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bernhard
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« Reply #2 on: October 24, 2004, 07:30:47 PM »

Have a look here:

http://pianoforum.net/smf/index.php/topic,1825.msg13858.html#msg13858
(Accommodating practice times – 10 minute sessions – some mention on mental practice)

http://pianoforum.net/smf/index.php/topic,1844.msg13949.html#msg13949
(Overpractising – stopping at the last perfect rendition).

http://pianoforum.net/smf/index.php/topic,1867.msg14268.html#msg14268
(Getting technique from pieces – several important tricks: hand memory, dropping notes, repeated note-groups)

http://pianoforum.net/smf/index.php/topic,2255.msg19129.html#msg19129
(practising long pieces – Good discussion if one should or should not listen to CDs - Slow motion practice, comparison with walking/running)

http://pianoforum.net/smf/index.php/topic,2355.msg20277.html#msg20277
(common mistakes made by students)

http://pianoforum.net/smf/index.php/topic,2458.msg21365.html#msg21365
(Mental practice – tips for fingering)

http://pianoforum.net/smf/index.php/topic,2485.msg21499.html#msg21499
(How to keep a piece in the repertory – learn/forget/relearn)

http://pianoforum.net/smf/index.php/topic,2526.msg21829.html#msg21829
(how to organise piano practise in short/medium/long term – Principle of memory retention – Principle of 15 minute sessions – stopping when you achieve your goals. Teachers should teach how to learn)

http://pianoforum.net/smf/index.php/topic,2599.msg22431.html#msg22431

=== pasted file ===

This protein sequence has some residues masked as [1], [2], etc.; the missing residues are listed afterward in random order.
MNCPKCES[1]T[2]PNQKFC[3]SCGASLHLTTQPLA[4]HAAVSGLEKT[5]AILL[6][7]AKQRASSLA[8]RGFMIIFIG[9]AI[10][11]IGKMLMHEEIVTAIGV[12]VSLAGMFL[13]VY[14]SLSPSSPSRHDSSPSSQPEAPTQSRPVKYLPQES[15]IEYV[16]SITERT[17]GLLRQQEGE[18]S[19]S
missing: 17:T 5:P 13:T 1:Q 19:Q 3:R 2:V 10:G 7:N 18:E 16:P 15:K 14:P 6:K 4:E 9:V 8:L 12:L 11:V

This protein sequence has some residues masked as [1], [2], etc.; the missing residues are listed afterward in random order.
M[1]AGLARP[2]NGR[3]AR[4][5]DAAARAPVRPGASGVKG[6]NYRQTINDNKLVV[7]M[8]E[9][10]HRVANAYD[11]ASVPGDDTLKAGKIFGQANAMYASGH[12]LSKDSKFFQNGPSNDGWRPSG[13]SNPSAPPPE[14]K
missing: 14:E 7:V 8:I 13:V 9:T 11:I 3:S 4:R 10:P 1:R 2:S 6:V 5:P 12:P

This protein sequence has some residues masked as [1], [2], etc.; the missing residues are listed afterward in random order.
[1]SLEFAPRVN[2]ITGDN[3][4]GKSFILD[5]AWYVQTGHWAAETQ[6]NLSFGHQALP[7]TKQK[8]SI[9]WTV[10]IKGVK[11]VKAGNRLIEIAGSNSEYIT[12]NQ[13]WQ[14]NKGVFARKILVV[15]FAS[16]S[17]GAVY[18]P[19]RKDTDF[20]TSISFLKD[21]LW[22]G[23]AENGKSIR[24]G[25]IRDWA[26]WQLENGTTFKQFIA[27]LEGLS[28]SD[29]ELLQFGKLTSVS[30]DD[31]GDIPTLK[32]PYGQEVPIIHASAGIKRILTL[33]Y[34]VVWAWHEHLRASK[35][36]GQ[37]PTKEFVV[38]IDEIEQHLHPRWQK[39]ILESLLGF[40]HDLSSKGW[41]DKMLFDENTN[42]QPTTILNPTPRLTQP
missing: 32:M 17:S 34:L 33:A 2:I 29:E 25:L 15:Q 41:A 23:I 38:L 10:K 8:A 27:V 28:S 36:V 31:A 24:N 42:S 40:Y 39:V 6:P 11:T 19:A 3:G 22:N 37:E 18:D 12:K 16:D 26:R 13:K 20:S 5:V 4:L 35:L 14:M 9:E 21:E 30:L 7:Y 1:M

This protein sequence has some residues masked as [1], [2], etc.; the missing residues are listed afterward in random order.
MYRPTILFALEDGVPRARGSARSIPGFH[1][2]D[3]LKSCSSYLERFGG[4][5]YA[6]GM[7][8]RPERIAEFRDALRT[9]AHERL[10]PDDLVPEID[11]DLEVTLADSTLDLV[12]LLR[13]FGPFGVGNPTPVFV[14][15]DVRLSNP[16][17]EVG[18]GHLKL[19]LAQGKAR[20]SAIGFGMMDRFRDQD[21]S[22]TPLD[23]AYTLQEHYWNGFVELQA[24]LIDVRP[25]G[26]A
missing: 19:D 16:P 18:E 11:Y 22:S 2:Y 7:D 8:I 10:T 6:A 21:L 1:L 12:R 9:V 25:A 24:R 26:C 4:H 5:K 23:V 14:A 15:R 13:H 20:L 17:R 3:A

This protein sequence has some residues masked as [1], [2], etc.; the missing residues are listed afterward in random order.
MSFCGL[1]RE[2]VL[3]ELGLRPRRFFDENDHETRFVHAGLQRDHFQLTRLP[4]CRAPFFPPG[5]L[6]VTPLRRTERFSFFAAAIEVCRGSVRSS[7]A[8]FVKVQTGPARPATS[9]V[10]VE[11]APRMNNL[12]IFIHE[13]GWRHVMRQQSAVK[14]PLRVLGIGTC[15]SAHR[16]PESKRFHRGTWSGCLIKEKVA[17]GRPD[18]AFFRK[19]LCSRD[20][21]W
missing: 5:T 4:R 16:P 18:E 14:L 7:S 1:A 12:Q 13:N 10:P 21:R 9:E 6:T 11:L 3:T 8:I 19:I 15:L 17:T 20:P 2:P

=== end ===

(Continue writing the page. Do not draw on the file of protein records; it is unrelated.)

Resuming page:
(How long does it all take? – several interesting posts: self-taught students, the cake analogy, criticism of ABRSM for expecting people to reach grade 8 in 10 years,  learning is not gradual and comparisom to reading, different ways of learning, the dispersive method of teaching, and a 15 list to “disperse” learning).

http://pianoforum.net/smf/index.php/topic,2615.msg22522.html#msg22522
(Piece analysis – delay going to the piano and spend most time analysing – Comparison with the process of film making)

http://pianoforum.net/smf/index.php/topic,2720.msg23353.html#msg23353
(How to practice aim and accuracy – looking at the LH and giving verbal instructions to the RH – Full discussion on left and right brain).

http://pianoforum.net/smf/index.php/topic,2864.msg25252.html#msg25252
(how everyone in the forum practises – the scientific method to decide what practice routine is good and which is not. Comments on Chang book)

http://pianoforum.net/smf/index.php/topic,2916.msg25572.html#msg25572
(Bad habits when playing/practising)

http://pianoforum.net/smf/index.php/topic,3002.msg26246.html#msg26246
(When to use the metronome)

http://pianoforum.net/smf/index.php/topic,3039.msg26525.html#msg26525
(how big are your hands, and does it matter? 7 x 20 minutes –  exercise/activities to strengthen the playing apparatus – ways to deal with wide chords – 3 stages of learning – Example: Chopin militaire Polonaise- scientific principles for testing practice methods – Example: Prelude in F#m from WTC1 – when to join hands and why HS – practice is improvement – the principle of “easy” – Example: Chopin’s ballade no. 4 – repeated groups)

Just the tip of the iceberg Tongue

Best wishes,
Bernhard
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The music business is a cruel and shallow money trench, a long plastic hallway where thieves and pimps run free, and good men die like dogs. There's also a negative side. (Hunter Thompson)